Goodale also discussed former defense contractor Edward Snowden’s leaks about the NSA surveillance programs. (For more on Snowden’s leaks, see “Snowden Leaks Reveal Extensive National Security Agency Monitoring of Telephone and Internet Communication” in the Summer 2013 issue of the Silha Bulletin, and “Snowden Leaks Continue to Reveal NSA Surveillance Programs, Drive U.S. and International Protests and Reforms” on the first page of this issue.) “I think that Snowden has done a public service,” he said. “If we did not have Snowden, we would not have the debate going on now” about surveillance, privacy and national security. However, Goodale said that he believes that Snowden should return to the United States to face prosecution. “He is a civil dissident, and a dissident has to face the risks of disobeying the law,” Goodale explained. “He should come back and face the music.”

Goodale also addressed the possibility of a federal shield law to protect reporters from having to divulge their sources. (For more information on the current status of a federal shield law, see “Senate Considers Federal Reporter’s Privilege Bill” on page 8 of this issue of the Silha Bulletin). Goodale said he supports a federal shield law, but he acknowledged that new technology and the ability for any citizen to have a Twitter account, blog, or other means of sharing information make defining who qualifies for the shield law difficult. He explained that President Obama supported a federal shield law prior to becoming president. Since his election, President Obama only supports a shield law with a “huge gaping hole” in it for national security, Goodale explained.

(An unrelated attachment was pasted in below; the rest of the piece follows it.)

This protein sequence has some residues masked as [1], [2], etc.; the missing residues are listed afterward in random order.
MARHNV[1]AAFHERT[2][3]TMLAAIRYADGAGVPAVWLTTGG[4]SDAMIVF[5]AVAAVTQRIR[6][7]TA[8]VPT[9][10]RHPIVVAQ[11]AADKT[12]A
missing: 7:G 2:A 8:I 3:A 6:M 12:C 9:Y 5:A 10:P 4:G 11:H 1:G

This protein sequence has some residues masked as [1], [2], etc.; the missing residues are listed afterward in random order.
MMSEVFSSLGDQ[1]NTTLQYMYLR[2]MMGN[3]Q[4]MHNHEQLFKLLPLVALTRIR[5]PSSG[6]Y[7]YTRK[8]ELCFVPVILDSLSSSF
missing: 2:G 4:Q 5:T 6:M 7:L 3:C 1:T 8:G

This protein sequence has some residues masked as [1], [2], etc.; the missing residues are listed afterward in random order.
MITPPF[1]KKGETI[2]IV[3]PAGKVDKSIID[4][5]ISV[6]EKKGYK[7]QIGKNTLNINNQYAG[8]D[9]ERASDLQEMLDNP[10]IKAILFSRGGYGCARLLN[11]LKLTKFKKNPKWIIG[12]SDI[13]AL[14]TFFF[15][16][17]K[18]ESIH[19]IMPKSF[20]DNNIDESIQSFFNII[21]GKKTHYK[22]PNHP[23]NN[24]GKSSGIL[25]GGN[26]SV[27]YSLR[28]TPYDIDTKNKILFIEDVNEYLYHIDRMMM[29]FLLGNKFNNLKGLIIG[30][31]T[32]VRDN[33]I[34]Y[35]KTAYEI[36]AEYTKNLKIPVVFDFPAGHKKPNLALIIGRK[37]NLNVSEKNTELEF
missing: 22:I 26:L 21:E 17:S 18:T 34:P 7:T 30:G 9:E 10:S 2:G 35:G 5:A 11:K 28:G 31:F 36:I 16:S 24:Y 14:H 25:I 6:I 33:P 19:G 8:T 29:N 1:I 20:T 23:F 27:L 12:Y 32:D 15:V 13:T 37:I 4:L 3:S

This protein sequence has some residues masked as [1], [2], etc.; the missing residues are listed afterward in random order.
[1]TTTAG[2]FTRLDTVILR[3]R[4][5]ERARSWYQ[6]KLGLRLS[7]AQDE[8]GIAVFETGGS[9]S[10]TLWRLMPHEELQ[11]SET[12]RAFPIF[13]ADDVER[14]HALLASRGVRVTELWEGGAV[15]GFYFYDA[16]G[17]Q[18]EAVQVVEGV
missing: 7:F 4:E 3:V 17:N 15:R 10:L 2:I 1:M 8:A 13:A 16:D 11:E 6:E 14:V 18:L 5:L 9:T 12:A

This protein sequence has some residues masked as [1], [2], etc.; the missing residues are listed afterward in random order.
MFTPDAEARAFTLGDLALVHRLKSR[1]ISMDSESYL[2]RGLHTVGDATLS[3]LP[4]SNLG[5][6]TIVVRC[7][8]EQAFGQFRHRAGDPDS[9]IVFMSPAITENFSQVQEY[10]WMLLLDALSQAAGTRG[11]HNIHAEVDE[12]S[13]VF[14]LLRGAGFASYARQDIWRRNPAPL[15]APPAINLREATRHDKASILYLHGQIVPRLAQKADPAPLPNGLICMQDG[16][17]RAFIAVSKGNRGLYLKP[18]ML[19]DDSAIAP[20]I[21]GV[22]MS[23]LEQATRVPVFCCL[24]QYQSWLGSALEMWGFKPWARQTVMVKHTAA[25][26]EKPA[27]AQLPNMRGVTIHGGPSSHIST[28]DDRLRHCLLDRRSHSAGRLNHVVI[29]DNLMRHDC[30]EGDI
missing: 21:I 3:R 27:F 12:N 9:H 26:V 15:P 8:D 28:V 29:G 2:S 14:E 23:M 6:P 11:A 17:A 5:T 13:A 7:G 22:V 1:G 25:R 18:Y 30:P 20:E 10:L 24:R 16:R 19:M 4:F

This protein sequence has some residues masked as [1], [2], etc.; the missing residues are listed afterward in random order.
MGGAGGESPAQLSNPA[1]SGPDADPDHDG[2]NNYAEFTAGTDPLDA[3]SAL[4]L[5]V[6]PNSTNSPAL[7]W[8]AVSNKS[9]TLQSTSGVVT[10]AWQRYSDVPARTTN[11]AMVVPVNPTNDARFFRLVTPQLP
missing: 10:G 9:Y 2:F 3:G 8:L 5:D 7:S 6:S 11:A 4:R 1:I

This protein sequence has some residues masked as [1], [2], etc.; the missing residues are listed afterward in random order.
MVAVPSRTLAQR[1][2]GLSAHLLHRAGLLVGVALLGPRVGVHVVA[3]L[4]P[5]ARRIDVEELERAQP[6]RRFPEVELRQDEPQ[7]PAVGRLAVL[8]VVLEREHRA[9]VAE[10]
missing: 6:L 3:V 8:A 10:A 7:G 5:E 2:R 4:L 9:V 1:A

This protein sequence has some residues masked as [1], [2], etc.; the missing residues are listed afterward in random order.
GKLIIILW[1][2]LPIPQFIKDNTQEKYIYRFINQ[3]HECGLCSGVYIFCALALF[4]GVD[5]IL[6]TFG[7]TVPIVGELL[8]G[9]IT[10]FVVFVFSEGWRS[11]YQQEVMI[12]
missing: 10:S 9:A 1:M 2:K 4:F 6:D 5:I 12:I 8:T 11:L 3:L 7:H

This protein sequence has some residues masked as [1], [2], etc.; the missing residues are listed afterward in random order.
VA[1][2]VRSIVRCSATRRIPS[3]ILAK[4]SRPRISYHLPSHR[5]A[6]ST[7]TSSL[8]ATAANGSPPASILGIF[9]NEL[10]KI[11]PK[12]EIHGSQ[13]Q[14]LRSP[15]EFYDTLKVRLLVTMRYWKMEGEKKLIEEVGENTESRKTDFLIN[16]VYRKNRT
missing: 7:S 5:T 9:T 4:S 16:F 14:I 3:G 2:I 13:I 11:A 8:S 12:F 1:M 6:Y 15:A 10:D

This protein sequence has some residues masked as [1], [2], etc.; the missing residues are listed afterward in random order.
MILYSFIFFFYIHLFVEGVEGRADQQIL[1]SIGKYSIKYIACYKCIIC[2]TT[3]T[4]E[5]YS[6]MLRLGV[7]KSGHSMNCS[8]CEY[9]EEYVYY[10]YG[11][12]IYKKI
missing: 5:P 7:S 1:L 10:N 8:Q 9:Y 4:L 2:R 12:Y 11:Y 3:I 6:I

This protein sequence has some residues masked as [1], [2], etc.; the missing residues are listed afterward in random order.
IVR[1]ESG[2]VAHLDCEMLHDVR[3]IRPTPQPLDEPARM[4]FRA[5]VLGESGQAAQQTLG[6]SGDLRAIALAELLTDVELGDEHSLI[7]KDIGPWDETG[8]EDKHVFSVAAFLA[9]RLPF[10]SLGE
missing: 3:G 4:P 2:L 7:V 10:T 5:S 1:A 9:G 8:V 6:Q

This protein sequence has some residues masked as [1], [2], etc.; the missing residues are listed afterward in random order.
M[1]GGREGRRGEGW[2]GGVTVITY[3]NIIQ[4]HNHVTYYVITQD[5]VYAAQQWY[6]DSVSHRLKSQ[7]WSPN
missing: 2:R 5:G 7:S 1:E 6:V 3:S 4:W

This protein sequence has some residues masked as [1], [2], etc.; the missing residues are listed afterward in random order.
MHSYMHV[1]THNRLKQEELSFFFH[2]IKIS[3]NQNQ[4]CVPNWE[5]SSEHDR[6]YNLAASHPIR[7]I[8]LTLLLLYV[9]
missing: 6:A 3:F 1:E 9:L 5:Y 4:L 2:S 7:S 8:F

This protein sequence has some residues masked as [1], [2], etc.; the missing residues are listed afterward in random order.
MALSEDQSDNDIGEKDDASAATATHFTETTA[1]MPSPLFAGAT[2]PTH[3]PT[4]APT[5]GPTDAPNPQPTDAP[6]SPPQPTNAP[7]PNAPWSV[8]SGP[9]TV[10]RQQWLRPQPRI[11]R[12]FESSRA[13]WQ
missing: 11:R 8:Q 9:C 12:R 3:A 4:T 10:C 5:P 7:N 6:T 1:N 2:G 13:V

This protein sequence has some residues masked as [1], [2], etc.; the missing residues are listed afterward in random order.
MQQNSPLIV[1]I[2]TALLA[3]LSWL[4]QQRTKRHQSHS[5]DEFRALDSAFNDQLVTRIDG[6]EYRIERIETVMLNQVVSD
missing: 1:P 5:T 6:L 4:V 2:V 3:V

“In every instance that I know about, Obama has chosen to favor national security over the First Amendment,” Goodale said. “But isn’t the lesson of the Pentagon Papers just the reverse?” Goodale concluded, therefore, that “President Obama has not learned the lessons of the Pentagon Papers.”

A future president, Goodale hopes, would “push back.”

“That’s what Obama hasn’t done,” he said. “When faced with a choice of trying to balance national security and the First Amendment, he’s always chosen national security — I hope we get a president the next time around who is more sophisticated about national security.”

His hope is “that there will be some real debate . . . and . . . both sides of the aisle can see the issue with national security” trumping the First Amendment. At present, Goodale said he does not “see any end in the First Amendment fracas that Obama has geared up. He has ignored the First Amendment at his peril.”

A video of the lecture is available on the Silha Center website at silha.umn.edu. Silha Center activities, including the annual lecture, are made possible by a generous endowment from the late Otto Silha and his wife, Helen.

– Cassie Batchelder
Silha Research Assistant